Feeding time for most cat owners occurs in a few ways. The first involves cracking open a bag or container of food, and the cat you couldn't find comes running, ready to chow down. The second is an automated feeder that dispenses the food at a preset time, and your cat has learned the time and sits next to it, waiting. The last one is your cat meowing endlessly in your ear on a Saturday morning when all you want to do is sleep an extra hour.
None of these methods, however, are all that good for your feline friend — at least that's the word from the American Association of Feline Practitioners (AAFP). This group of veterinarians focused on cats' medical needs has released a consensus statement in the Journal of Feline Medicine and Surgery that explains exactly how we should be feeding our cats, particularly with an emphasis on managing behavioral issues.
"Appropriate feeding programs need to be customized for each household," Tammy Sadek, the statement's chairperson, said in a press release, "and should incorporate the needs of all cats for play, predation and a location to eat and drink where they feel safe."
The AAFP explains that most indoor cats receive one or two large meals a day, often without consideration of the cat's actual energy requirements, and normally only at the same spot in the household. Pile on the fact that "modern pet food is highly palatable and easy to eat rapidly," and you have a recipe for an obese cat who stress eats only to run back to a safe space to vomit.
So what is a cat owner to do to make for a happier, fitter and less-stressed kitty? The AAFP has a few recommendations.
1. Puzzle feeders and foraging. Puzzle feeders encourage your cat to slow down and use their brains to get their food instead of just gobbling up the kibble from a dish. They come in a variety of designs, and there are plenty of DIY options out there as well. One of the retail options is shown in the video below. As for foraging, the AAFP recommends placing food in different locations around the house, allowing your cat to find the food while exercising a bit. Elevated spots, if your cat's health permits, are especially encouraged. Obviously, this process works mostly with dry food, and the AAFP doesn't have recommendations on what to do with wet food, apart from mentioning that some puzzle feeders accommodate wet foods. (A decent DIY way of handling conundrum this is wet food inside an old coffee mug.)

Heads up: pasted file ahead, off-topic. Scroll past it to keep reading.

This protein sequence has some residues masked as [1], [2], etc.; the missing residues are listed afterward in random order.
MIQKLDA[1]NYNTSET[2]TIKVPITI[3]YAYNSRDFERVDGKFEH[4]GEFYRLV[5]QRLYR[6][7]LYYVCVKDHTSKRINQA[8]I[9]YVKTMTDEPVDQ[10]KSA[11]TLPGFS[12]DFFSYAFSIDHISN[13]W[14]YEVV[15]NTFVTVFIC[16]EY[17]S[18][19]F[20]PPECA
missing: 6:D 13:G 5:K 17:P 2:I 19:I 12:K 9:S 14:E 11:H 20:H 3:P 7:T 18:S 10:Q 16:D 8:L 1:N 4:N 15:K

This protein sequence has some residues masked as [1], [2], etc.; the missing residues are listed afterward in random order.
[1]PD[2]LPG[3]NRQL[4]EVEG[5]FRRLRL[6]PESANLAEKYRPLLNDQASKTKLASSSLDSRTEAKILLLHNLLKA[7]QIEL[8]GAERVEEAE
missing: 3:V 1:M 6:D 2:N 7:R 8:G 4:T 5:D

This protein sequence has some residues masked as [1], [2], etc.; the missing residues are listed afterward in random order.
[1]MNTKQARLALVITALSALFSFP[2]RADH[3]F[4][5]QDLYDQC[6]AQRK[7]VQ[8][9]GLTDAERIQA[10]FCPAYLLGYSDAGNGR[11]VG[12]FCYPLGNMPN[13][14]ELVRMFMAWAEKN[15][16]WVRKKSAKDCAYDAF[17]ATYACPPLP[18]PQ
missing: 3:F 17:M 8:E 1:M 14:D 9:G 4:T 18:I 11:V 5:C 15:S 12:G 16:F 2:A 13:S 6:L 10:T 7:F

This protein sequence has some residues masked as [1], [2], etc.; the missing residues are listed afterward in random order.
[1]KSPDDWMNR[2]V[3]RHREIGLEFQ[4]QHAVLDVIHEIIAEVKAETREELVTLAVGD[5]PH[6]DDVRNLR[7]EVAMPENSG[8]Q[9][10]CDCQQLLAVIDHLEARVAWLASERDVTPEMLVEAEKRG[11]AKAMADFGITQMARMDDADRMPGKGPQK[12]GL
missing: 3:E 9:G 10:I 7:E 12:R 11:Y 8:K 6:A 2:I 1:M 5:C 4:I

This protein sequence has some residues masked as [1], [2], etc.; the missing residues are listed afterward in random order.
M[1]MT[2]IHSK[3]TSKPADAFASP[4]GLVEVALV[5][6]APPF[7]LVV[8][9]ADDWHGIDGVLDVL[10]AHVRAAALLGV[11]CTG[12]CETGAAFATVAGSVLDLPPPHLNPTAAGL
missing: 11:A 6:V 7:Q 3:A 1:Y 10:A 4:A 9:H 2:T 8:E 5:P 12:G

2. Break up meal time. Instead of feeding the cat only once or twice a day, food should be spread out across the day, "using puzzle feeders when possible." The puzzle feeders will slow down the cat's eating process already, but spreading meals out will also mean that those pesky meows when you're trying to sleep in will probably occur less often, too. Automated feeders can supply this — to a degree — but they don't afford opportunities for predation and foraging.
3. Know what your cat needs. Truth be told, many of us probably don't know how many calories our cat needs. Checking with the vet about the cat's health includes asking about their diet. Being aware of this will also allow you to adjust food intake as the cat ages or health conditions change.
And this is just for an indoor cat that lives alone! The AAFP encourages multi-cat households to ask questions about the dynamics between their cats. Do some cats avoid each other? Then they probably shouldn't share a feeding and watering location, let alone a litter box. Separating feeding spaces visually is also important in these situations, according to the AAFP.
If you have an outdoor cat, they may face similar issues as indoor cats, especially if you're feeding them. It "leaves a void in the 'time budget'" of cats that could otherwise be spending their time actually hunting for critter snack on over the course of the day.